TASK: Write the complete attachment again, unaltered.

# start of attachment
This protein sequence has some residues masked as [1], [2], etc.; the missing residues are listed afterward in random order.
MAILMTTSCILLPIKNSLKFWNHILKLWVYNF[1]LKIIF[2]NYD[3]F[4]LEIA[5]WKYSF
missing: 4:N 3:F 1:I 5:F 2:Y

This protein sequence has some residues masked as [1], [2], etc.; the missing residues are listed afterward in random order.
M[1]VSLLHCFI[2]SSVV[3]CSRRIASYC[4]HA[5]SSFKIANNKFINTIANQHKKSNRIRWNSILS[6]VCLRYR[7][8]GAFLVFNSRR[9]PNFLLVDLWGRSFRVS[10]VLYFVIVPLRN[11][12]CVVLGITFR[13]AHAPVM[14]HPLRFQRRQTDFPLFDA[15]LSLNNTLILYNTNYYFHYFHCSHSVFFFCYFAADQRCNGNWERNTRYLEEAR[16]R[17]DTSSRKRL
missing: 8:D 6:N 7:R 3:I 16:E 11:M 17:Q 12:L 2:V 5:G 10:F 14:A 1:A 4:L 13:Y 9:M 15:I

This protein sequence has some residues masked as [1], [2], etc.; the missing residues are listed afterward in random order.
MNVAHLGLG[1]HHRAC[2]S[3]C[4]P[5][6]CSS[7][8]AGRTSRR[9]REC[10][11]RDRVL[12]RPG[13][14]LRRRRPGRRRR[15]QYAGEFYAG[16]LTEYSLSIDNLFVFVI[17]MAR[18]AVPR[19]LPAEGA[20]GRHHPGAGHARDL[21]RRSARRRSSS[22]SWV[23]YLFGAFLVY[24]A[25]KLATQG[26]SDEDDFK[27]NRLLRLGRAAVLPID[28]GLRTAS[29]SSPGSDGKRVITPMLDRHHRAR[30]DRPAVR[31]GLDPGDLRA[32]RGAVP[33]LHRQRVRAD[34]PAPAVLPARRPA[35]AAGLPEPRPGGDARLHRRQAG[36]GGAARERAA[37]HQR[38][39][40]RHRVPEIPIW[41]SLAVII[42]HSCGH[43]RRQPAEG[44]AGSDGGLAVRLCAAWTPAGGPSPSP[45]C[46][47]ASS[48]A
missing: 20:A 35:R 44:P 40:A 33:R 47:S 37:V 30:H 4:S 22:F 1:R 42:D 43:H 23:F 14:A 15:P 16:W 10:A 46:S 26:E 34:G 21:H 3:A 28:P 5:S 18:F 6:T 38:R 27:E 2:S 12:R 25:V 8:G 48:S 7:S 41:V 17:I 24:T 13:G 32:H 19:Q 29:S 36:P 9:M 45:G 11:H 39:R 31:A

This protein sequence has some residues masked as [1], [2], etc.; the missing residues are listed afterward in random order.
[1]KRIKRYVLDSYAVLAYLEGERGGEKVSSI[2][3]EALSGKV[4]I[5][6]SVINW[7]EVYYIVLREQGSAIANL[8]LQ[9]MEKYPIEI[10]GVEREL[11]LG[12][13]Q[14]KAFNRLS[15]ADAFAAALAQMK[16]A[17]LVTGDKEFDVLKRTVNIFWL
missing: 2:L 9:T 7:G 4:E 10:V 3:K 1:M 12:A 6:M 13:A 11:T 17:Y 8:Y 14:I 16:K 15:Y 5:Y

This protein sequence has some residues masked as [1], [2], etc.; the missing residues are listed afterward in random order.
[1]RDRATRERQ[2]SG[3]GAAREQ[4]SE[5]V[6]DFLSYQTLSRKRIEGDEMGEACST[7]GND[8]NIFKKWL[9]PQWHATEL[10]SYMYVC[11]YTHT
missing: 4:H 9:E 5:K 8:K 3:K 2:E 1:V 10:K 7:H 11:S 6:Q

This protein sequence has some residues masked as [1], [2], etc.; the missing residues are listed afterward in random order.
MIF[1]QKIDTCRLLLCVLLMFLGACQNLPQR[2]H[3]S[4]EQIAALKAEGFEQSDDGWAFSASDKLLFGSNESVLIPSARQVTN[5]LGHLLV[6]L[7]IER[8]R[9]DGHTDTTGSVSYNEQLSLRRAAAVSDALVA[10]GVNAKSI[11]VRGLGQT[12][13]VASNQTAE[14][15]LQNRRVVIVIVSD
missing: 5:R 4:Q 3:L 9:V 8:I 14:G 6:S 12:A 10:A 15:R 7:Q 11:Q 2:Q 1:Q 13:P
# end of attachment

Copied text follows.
This protein sequence has some residues masked as [1], [2], etc.; the missing residues are listed afterward in random order.
MAILMTTSCILLPIKNSLKFWNHILKLWVYNF[1]LKIIF[2]NYD[3]F[4]LEIA[5]WKYSF
missing: 4:N 3:F 1:I 5:F 2:Y

This protein sequence has some residues masked as [1], [2], etc.; the missing residues are listed afterward in random order.
M[1]VSLLHCFI[2]SSVV[3]CSRRIASYC[4]HA[5]SSFKIANNKFINTIANQHKKSNRIRWNSILS[6]VCLRYR[7][8]GAFLVFNSRR[9]PNFLLVDLWGRSFRVS[10]VLYFVIVPLRN[11][12]CVVLGITFR[13]AHAPVM[14]HPLRFQRRQTDFPLFDA[15]LSLNNTLILYNTNYYFHYFHCSHSVFFFCYFAADQRCNGNWERNTRYLEEAR[16]R[17]DTSSRKRL
missing: 8:D 6:N 7:R 3:I 16:E 11:M 17:Q 12:L 2:V 5:G 10:F 14:A 1:A 4:L 13:Y 9:M 15:I

This protein sequence has some residues masked as [1], [2], etc.; the missing residues are listed afterward in random order.
MNVAHLGLG[1]HHRAC[2]S[3]C[4]P[5][6]CSS[7][8]AGRTSRR[9]REC[10][11]RDRVL[12]RPG[13][14]LRRRRPGRRRR[15]QYAGEFYAG[16]LTEYSLSIDNLFVFVI[17]MAR[18]AVPR[19]LPAEGA[20]GRHHPGAGHARDL[21]RRSARRRSSS[22]SWV[23]YLFGAFLVY[24]A[25]KLATQG[26]SDEDDFK[27]NRLLRLGRAAVLPID[28]GLRTAS[29]SSPGSDGKRVITPMLDRHHRAR[30]DRPAVR[31]GLDPGDLRA[32]RGAVP[33]LHRQRVRAD[34]PAPAVLPARRPA[35]AAGLPEPRPGGDARLHRRQAG[36]GGAARERAA[37]HQR[38][39][40]RHRVPEIPIW[41]SLAVII[42]HSCGH[43]RRQPAEG[44]AGSDGGLAVRLCAAWTPAGGPSPSP[45]C[46][47]ASS[48]A
missing: 20:A 35:R 44:P 40:A 33:R 47:S 37:V 30:H 4:S 22:F 1:R 42:D 43:H 23:F 14:A 15:P 16:W 10:A 46:S 26:E 34:G 21:H 3:A 28:P 5:S 18:F 6:T 38:R 27:E 2:S 12:R 25:V 8:G 48:S 7:S 41:V 17:I 24:T 13:G 32:H 19:Q 29:S 36:P 9:M 45:G 11:H 39:R 31:A

This protein sequence has some residues masked as [1], [2], etc.; the missing residues are listed afterward in random order.
[1]KRIKRYVLDSYAVLAYLEGERGGEKVSSI[2][3]EALSGKV[4]I[5][6]SVINW[7]EVYYIVLREQGSAIANL[8]LQ[9]MEKYPIEI[10]GVEREL[11]LG[12][13]Q[14]KAFNRLS[15]ADAFAAALAQMK[16]A[17]LVTGDKEFDVLKRTVNIFWL
missing: 2:L 9:T 7:G 4:E 10:V 3:K 1:M 12:A 6:M 13:A 11:T 17:Y 8:Y 14:I 16:K 15:Y 5:Y

This protein sequence has some residues masked as [1], [2], etc.; the missing residues are listed afterward in random order.
[1]RDRATRERQ[2]SG[3]GAAREQ[4]SE[5]V[6]DFLSYQTLSRKRIEGDEMGEACST[7]GND[8]NIFKKWL[9]PQWHATEL[10]SYMYVC[11]YTHT
missing: 4:H 9:E 5:K 8:K 3:K 2:E 1:V 10:K 7:H 11:S 6:Q

This protein sequence has some residues masked as [1], [2], etc.; the missing residues are listed afterward in random order.
MIF[1]QKIDTCRLLLCVLLMFLGACQNLPQR[2]H[3]S[4]EQIAALKAEGFEQSDDGWAFSASDKLLFGSNESVLIPSARQVTN[5]LGHLLV[6]L[7]IER[8]R[9]DGHTDTTGSVSYNEQLSLRRAAAVSDALVA[10]GVNAKSI[11]VRGLGQT[12][13]VASNQTAE[14][15]LQNRRVVIVIVSD
missing: 5:R 4:Q 3:L 9:V 8:I 14:G 6:S 12:A 10:A 15:R 7:Q 11:Q 2:Q 1:Q 13:P